PHILADELPHIA (CBS) — Members of Pennsylvania’s congressional delegation are sharing their experiences after a scary day at the U.S. Capitol, as mobs of President Donald Trump supporters breached the building. Capitol Police evacuated lawmakers from the floor of the Capitol, where Congress was set to count the Electoral College votes. The president and his supporters have called on Congress to reject the outcome of the November presidential election, which declared Joe Biden the winner.
In addition to lawmakers, Capitol Police also worked to evacuate and protect members of the press and congressional staffers. An unidentified woman was shot and killed inside the Capitol, as police tried to disperse a crowd captured on video breaking windows and doors in an attempt to get into a locked room.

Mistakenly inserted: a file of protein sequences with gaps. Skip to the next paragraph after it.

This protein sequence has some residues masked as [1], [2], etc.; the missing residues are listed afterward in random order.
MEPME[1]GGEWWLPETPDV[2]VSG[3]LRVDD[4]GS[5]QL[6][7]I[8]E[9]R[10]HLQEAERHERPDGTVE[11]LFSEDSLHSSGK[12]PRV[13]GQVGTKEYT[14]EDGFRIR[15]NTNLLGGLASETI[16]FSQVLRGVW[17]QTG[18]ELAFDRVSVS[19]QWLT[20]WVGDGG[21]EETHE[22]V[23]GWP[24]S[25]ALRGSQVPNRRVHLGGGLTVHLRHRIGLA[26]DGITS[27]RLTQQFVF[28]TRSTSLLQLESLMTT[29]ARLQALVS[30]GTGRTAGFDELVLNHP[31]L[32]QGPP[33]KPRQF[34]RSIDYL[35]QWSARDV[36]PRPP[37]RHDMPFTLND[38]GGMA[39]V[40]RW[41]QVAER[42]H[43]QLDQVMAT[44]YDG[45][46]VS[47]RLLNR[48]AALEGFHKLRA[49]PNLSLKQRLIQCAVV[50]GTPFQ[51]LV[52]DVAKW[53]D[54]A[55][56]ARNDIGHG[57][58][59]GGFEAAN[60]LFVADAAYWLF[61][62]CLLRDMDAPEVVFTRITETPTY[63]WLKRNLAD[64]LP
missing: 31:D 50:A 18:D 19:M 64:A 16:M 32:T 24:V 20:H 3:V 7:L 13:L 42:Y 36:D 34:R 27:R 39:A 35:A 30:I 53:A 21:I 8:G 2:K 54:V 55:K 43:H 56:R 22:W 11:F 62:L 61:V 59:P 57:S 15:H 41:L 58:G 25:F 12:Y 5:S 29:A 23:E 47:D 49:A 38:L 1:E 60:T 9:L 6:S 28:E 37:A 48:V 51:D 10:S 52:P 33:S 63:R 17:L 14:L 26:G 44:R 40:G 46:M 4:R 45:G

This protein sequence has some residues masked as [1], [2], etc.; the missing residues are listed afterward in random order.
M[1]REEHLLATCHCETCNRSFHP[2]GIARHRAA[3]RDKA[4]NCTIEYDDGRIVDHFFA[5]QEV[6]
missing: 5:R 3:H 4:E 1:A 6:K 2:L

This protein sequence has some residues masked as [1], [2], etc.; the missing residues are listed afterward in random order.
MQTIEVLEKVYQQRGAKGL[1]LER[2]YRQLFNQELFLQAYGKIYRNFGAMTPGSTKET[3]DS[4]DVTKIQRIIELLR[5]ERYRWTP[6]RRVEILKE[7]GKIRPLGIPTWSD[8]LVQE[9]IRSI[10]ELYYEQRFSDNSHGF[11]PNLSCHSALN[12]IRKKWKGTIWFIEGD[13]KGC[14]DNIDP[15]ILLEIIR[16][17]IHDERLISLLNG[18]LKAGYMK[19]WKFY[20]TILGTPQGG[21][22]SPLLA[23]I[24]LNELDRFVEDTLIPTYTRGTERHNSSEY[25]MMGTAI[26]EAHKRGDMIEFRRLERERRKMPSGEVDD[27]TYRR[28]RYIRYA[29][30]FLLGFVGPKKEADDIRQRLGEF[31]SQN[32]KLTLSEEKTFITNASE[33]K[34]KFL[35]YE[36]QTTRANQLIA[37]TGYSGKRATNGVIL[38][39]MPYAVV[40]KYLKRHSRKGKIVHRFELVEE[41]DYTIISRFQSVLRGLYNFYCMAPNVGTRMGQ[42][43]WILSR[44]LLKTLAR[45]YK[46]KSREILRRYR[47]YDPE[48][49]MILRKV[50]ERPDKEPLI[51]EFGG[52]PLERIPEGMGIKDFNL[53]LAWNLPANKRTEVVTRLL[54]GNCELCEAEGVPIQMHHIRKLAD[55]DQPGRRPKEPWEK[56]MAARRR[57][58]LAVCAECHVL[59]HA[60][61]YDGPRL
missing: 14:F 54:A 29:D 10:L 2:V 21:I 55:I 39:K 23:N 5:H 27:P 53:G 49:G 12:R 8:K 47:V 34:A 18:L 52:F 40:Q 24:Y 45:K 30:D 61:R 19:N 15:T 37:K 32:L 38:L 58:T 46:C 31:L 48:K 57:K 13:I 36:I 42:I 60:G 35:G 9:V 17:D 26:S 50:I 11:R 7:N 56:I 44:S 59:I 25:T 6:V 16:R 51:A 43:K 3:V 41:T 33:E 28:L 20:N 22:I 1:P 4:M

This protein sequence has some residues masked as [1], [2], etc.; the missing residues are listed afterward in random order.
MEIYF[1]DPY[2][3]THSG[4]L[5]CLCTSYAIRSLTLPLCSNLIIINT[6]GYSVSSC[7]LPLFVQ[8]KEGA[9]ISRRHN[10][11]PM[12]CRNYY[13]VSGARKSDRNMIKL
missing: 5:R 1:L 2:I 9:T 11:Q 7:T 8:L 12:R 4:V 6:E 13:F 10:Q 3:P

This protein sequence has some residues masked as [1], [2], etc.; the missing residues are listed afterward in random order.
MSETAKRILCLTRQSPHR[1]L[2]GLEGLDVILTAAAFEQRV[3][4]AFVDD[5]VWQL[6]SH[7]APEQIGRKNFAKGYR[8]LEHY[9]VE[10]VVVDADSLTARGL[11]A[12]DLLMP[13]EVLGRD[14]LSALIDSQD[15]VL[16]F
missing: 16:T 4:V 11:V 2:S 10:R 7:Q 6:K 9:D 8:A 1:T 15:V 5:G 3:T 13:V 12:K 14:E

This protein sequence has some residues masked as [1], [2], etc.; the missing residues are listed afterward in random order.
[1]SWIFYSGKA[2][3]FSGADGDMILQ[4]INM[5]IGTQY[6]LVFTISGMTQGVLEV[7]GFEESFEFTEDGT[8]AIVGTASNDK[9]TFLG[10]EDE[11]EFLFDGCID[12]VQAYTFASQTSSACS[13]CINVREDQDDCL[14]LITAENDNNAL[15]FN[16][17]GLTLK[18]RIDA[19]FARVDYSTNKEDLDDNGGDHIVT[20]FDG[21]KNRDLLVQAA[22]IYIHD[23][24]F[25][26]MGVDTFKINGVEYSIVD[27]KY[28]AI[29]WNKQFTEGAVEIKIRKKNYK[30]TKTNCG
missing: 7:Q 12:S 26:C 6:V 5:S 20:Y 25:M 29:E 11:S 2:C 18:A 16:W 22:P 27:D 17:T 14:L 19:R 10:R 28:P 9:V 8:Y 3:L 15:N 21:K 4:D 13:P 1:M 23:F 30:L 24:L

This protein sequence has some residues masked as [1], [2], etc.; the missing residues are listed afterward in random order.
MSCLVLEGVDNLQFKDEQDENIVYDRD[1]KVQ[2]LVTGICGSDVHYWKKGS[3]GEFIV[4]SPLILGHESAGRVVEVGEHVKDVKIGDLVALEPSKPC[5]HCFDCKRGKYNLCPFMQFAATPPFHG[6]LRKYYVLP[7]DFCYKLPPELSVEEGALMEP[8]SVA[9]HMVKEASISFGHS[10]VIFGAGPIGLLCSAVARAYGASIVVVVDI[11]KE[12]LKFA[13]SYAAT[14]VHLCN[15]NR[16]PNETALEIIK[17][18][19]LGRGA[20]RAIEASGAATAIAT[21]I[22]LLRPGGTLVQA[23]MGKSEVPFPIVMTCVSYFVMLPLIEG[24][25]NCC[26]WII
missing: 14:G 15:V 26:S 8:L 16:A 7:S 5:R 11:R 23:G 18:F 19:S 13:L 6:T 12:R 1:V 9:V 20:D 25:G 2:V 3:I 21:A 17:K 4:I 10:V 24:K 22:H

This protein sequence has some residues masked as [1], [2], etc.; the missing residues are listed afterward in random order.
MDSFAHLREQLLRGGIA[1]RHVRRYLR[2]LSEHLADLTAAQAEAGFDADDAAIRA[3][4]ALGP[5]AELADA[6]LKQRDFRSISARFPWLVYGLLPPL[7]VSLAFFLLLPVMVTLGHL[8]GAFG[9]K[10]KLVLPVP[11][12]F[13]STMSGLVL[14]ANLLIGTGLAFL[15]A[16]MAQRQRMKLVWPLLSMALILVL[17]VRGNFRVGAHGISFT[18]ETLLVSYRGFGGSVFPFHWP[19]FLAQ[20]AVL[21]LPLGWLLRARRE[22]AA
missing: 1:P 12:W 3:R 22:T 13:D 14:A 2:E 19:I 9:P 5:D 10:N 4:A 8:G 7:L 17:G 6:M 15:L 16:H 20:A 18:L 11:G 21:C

Eyewitness News was able to speak to two Philadelphia-area congressmen, who were sheltering in place in the Capitol complex under police guard.
“They got in on the Senate side. The House was shut down, the speaker was moved, and the vice president was moved, but they didn’t get to the location on the House side,” Rep. Dwight Evans, D-PA 3rd District, said. “At the end of the day, I feel secure and I feel safe and I’m encouraging people, we’re going to stay as long as it takes to complete our tasks”
“I never in a million years thought I would see this on the hallowed grounds of our nation’s capital,” Rep. Brendan Boyle, D-PA 2nd District, said. “Make no mistake about it, this crowd of thousands of people who want anarchy will not win. We will still carry through and do our duty and democracy will survive this.”
Sen. Pat Toomey, R-Pennsylvania, was unavailable for an interview but sent this statement to Eyewitness News: “This is an absolute disgrace. I appreciate the work of the United States Capitol Police under difficult circumstances. I am currently safe as are the few members of my staff that are currently at the Capitol complex.”
Evans and Boyle said they and their staff in D.C. are safe, and they want to thank the many constituents who have reached out inquiring about their well-being.